7. 2004-#57-C Geoff Paukovich, 6’4, 207. Scouting Report: Oiler scout Brad Davis compares Paukovich to Joel Otto, a big centre who has offensive abilities but is best suited as a two-way checking center. Paukovich has a noteworthy mean streak in him as well as the size to back it up. Result: Average to below average college career was followed by a full season as a role player in the ECHL. He’s just getting started in pro hockey but like McDonald would have to be considered less than a 50/50 bet to make the grade.

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20 Responses to "Tracking the Mountain Men"

  1. Jonathan says:

    Not to quibble too much LT but it seems like there’s a few others who fit the “Coke Machine” model who you’ve passed over- Jake Brenk David Rohlfs, Dan Baum and Shay Stephenson in 2001, as well as Troy Bodie in 2003.

    On the other hand, after looking at that group, they’re pretty forgettable.

  2. Lowetide says:

    jonathan: Yeah they were bigger prospects but these guys stood about because of where they were taken. When Shay Stephenson doesn’t work out that’s one thing but when the Oilers selected Colin McDonald there was some real NHL talent available.

    Patrick O’Sullivan went 5 picks later, as an example. The Oilers clearly wanted a big man to turn into a useful player and it looks to me they just moved some Coke Machines up their list in hopes of:

    1. getting a few and
    2. one of them turning into something.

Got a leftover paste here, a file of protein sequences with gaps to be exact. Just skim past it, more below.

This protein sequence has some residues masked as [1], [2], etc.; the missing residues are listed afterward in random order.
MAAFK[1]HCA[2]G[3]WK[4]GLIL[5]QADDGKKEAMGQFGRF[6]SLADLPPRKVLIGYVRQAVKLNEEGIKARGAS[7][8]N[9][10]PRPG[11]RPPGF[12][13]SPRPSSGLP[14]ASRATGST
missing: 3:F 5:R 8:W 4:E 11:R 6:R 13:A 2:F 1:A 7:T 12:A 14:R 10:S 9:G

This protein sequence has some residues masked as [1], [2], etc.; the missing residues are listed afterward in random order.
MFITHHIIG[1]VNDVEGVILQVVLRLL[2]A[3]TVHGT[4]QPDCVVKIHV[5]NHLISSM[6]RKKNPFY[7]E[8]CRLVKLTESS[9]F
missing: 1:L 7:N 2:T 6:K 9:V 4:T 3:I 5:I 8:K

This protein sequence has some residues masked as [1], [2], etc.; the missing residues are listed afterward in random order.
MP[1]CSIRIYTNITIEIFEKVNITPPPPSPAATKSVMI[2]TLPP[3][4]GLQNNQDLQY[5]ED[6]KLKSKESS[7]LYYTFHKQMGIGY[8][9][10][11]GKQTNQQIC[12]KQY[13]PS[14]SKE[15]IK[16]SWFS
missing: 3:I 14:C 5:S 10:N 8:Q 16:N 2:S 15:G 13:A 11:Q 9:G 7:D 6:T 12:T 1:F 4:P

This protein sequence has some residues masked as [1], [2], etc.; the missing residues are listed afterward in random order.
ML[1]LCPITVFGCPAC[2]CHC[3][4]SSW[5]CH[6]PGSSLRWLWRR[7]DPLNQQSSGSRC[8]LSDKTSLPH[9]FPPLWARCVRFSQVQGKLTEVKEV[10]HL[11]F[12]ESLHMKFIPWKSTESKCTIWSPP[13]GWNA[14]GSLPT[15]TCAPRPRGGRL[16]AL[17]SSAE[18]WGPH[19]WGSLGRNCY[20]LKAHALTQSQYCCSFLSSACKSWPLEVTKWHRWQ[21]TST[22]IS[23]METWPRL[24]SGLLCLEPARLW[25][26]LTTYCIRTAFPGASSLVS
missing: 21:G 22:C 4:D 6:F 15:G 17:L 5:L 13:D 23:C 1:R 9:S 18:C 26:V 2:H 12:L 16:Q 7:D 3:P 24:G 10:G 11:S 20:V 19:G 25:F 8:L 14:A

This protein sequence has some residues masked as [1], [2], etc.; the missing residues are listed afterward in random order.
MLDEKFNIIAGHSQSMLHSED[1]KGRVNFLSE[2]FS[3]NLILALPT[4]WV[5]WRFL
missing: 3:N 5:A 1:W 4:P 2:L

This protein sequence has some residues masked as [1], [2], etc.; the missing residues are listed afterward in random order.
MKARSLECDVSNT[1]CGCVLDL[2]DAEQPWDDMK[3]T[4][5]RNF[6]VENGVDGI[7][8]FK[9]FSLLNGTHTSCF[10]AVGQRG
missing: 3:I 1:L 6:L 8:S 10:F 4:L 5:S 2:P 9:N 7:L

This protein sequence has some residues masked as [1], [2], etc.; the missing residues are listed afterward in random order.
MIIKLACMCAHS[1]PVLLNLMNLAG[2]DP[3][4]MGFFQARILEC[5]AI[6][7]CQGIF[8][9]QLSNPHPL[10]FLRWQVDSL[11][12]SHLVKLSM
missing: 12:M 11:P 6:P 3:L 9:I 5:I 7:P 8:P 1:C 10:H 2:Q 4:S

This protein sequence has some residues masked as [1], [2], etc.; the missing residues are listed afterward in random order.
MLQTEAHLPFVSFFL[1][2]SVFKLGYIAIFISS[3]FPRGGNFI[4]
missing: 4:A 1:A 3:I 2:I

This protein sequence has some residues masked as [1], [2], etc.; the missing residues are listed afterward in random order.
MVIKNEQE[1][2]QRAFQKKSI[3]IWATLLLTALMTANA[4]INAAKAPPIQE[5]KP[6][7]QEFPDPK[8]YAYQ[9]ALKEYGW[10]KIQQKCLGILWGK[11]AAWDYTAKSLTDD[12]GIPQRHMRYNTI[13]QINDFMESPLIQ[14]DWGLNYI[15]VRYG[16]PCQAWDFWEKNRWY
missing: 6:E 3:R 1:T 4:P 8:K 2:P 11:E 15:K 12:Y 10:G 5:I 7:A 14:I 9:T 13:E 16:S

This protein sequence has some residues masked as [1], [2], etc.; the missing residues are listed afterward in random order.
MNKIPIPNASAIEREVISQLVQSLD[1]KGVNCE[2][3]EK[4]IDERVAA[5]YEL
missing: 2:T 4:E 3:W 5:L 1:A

I don’t think it was worth it although Stortini looks like an NHL player (in a narrow view) and JF Jacques remains the most interesting prospect in the system.

  3. David says:

    To call Jacques “interesting” is both an understatement and misleading.

    You could see him being anything from a twelve year key player on winning teams to a career minor league player. And the more we hear about injuries and the more missed opportunities, the more it looks like the later.

    But there’s no way that a player with his skill set should be outside the NHL. Do you know how many teams could use a large guy who can hit, score and skate, even if it’s in a third line role?

    Interesting isn’t quite the word for him, but I’m not quite sure what is.

  4. Lowetide says:

    David: I think the word you’re looking for is “interesting.”

    :-)

  5. robert cleave says:

    Enigmatic, maybe?

  6. Lowetide says:

    That’s a good one. Also, shit for brains might work.

  7. Ducey says:

    Alex Plante kinda fits the “big man, project” profile too.

    Its different for Dmen though, eh?

    The Oilers guys you mention (other than Stortini) just don’t fight well enough to make the jump. They are not maneuverable enough to catch anyone for a hit and they can’t score. Poor combination.

  8. Lowetide says:

    Ducey: Plante would be a good guy to add to the list. I always keep D and F apart, they usually progress so differently.

    Jacques is a pretty good player all around, he’s the “one of these things just doesn’t belong” guy in the group.

    I think the Oilers have given him every chance (he broke camp with the big club fall 2006 and fall 2007) but he seems overwhelmed when they play for real.

  9. doritogrande says:

    threadjack: I have now become fan of Boston, Philly and Calgary for the rest of the first round as a result of the Ducks capping the epic fail following last season’s cup.

    If Calgary and Boston happen to win their G7′s, I vote for “Year of the Epic Fail” as the tagline for this year’s playoffs.